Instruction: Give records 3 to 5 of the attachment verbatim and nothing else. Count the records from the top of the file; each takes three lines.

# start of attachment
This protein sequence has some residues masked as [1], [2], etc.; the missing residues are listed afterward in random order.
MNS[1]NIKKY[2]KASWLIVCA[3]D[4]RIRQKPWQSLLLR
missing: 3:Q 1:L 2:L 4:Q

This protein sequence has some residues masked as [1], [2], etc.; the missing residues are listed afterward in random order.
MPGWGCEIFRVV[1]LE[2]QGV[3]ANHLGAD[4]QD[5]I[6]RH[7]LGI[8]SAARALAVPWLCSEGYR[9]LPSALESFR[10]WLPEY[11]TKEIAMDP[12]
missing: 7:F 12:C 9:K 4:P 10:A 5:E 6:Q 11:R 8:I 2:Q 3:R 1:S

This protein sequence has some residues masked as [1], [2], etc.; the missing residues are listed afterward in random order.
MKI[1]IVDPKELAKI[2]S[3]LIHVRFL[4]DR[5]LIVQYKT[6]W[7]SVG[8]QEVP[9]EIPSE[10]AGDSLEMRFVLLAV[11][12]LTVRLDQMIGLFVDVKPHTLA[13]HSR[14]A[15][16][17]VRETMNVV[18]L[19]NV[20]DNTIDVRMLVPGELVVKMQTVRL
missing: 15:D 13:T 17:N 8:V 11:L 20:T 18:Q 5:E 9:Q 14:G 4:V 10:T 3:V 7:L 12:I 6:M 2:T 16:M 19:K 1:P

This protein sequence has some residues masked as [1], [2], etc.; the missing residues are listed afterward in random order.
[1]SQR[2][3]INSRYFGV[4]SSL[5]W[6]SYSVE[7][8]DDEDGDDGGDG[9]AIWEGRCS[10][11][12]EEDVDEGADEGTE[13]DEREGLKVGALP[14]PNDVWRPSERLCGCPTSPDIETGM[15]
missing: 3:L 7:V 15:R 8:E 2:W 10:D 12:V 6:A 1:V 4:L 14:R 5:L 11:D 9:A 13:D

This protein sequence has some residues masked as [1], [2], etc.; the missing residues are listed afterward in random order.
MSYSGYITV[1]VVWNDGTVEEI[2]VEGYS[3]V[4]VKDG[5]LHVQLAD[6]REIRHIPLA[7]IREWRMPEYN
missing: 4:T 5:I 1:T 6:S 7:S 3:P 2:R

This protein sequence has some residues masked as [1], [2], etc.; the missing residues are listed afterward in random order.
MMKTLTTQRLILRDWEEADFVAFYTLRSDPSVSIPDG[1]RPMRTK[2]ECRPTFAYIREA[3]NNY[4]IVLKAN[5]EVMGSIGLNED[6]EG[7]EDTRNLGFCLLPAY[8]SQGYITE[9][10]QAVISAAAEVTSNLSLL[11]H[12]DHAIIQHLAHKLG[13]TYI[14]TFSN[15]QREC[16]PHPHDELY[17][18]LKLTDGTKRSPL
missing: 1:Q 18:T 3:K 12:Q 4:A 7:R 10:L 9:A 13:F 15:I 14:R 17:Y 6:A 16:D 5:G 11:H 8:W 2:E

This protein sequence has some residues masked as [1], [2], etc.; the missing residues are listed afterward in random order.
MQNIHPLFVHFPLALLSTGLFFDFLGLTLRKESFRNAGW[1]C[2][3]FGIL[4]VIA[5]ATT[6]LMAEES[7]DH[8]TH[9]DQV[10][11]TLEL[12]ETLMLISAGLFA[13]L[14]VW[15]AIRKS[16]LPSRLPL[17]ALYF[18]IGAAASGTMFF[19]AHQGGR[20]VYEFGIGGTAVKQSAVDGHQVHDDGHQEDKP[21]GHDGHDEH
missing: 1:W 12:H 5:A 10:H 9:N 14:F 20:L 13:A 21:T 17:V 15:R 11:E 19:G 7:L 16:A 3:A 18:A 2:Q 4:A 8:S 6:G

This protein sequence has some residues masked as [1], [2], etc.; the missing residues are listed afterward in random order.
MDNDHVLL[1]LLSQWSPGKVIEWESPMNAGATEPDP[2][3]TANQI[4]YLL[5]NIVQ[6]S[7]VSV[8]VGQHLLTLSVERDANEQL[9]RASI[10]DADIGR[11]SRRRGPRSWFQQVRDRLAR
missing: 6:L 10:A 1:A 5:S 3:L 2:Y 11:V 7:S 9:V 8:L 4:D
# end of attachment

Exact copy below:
This protein sequence has some residues masked as [1], [2], etc.; the missing residues are listed afterward in random order.
MKI[1]IVDPKELAKI[2]S[3]LIHVRFL[4]DR[5]LIVQYKT[6]W[7]SVG[8]QEVP[9]EIPSE[10]AGDSLEMRFVLLAV[11][12]LTVRLDQMIGLFVDVKPHTLA[13]HSR[14]A[15][16][17]VRETMNVV[18]L[19]NV[20]DNTIDVRMLVPGELVVKMQTVRL
missing: 15:D 13:T 17:N 8:V 11:L 20:T 18:Q 5:E 9:Q 14:G 4:V 10:T 3:V 7:L 12:I 6:M 2:T 16:M 19:K 1:P

This protein sequence has some residues masked as [1], [2], etc.; the missing residues are listed afterward in random order.
[1]SQR[2][3]INSRYFGV[4]SSL[5]W[6]SYSVE[7][8]DDEDGDDGGDG[9]AIWEGRCS[10][11][12]EEDVDEGADEGTE[13]DEREGLKVGALP[14]PNDVWRPSERLCGCPTSPDIETGM[15]
missing: 3:L 7:V 15:R 8:E 2:W 10:D 12:V 6:A 1:V 4:L 14:R 5:L 11:D 9:A 13:D

This protein sequence has some residues masked as [1], [2], etc.; the missing residues are listed afterward in random order.
MSYSGYITV[1]VVWNDGTVEEI[2]VEGYS[3]V[4]VKDG[5]LHVQLAD[6]REIRHIPLA[7]IREWRMPEYN
missing: 4:T 5:I 1:T 6:S 7:S 3:P 2:R